The dangers that come with having female celebrities like Lena Dunham as the drivers of feminism are two-fold. One, the great majority of these women endorse white feminism, as opposed to an intersectional feminism; Two, these celebrities often engage in what Andi Zeisler coined ‘marketplace feminism’, which does very little to promote real change.

White feminism is a form of feminism rooted in the experiences of middle-class white women, whilst failing to address the distinct forms of oppression experienced by women of colour, and women lacking other privileges. This kind of ‘one size fits all’ ideology, assumes that every woman’s experience is like that of an economically-secure, heterosexual, cisgendered, able-bodied white woman. Critical race theorist Kimberlé Crenshaw wrote that the exclusion of black women from feminist theory would require more than their inclusion into existing theory, but a rewriting of the analytical structure. She explains that because the “intersectional experience is greater than the sum of racism and sexism, any analysis that does not take intersectionality into account cannot sufficiently address the particular manner in which black women are subordinated”.

We hence cannot separate multiple oppressions, because they are experienced intersectionally. Therefore, arguments that this kind of catch-all feminism is one that unites all women under the same banner - because supposedly they focus on the common ground between women - are wrong. ‘One size fits all’ feminism is erasing, not inclusive; it fails to acknowledge unique issues that disproportionately affect specific groups of women. In doing so, not only does it focus the movement on those who are already most privileged, but keeping issues vague and all-encompassing for the sake of unity, and treating ‘women’ as a homogenous group, means we fail to recognise the need to dismantle other intersectional oppressions. Feminism is not just about putting an end to sexism, it is about dismantling all interconnected systems of oppression that affect women in various ways.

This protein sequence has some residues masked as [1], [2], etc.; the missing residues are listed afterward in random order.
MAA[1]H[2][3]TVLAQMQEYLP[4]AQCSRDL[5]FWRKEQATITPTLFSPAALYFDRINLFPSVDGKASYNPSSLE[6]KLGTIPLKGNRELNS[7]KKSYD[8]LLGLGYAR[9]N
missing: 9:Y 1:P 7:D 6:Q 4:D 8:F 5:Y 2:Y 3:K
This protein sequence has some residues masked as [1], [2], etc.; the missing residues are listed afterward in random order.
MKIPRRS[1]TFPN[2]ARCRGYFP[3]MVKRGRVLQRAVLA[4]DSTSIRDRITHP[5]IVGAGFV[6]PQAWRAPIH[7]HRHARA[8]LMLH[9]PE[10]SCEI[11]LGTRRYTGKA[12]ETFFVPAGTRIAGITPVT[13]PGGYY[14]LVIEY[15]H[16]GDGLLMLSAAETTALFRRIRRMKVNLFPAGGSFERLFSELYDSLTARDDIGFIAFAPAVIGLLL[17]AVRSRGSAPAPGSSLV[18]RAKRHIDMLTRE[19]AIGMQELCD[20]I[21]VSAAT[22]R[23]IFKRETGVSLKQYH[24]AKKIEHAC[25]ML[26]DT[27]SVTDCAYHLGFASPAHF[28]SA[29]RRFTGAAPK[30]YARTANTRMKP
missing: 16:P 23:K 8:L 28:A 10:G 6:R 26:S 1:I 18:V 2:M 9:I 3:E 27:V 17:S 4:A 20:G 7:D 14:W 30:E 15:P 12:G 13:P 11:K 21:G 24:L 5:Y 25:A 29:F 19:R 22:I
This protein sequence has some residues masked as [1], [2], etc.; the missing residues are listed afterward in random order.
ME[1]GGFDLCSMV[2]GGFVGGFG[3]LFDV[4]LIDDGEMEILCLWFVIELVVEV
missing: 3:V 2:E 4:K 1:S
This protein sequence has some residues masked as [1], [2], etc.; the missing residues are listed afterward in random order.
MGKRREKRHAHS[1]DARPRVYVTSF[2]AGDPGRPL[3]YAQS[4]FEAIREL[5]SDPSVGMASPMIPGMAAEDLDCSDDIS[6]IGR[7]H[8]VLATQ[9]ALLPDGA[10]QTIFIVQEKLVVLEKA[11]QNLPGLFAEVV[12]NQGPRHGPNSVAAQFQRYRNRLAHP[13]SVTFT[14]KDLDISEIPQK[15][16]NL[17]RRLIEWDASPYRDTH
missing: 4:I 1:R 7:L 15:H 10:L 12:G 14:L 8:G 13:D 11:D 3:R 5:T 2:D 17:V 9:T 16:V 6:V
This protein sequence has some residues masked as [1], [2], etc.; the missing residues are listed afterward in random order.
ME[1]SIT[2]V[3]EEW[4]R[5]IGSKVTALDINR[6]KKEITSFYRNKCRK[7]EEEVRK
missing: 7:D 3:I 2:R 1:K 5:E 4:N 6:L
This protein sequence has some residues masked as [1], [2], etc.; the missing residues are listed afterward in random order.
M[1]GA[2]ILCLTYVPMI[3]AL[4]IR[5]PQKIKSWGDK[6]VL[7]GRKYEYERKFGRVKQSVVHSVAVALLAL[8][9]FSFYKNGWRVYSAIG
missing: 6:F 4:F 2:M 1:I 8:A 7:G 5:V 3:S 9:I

Many prominent celebrities like Lena Dunham engage in ideology-as-a-brand, which involves simplifying feminism to perilous extremes to make it as catch-all and appealing as possible, and white feminism is the easiest brand of the movement to sell. This falls hand in hand with the increasing corporate exploitation of feminism highlighted by Andi Zeisler, in which this brand of ‘marketplace feminism’ is depoliticised. This kind of joyous, feel-good style of feminism deals with very superficial, symptomatic issues, without ever undertaking the difficult task of dismantling deeply entrenched systems of inequality.

‘Marketplace feminism’ is about defiant attitudes, clothing choices, catchy slogans, and positive body image. It uses the word ‘empower’ as though inequality can be resolved by the oppressed changing their outlook and behaviour, and ignores the change needed in reforming patriarchal power structures. Zeisler desires that we turn our attention back to systems, not individuals. The idea of the ‘feminist fallacy’, explained and undermined by Marjorie Ferguson, implies that changes in media messages translates into changes for women in the real world, when in reality this isn’t the case.

Marketplace feminism does nothing to attempt fundamental, political change, because it is being encouraged by a power system that has every interest in appearing as though it’s changing, whilst really it’s commodifying feminism to its own advantage. Feminism today, due in part to the likes of Lena Dunham, has become an identity to avow, rather than action to be taken.

For too many people, the assumption stands that feminism begins and ends with whatever self-proclaimed feminist celebrity is in the spotlight at that moment. Such women are entryways to feminism, but not the movement itself. They can broaden the message of feminism, but too often this focus on beautiful celebrities avoids doing the real, political work of feminism, or causing real change to this culture.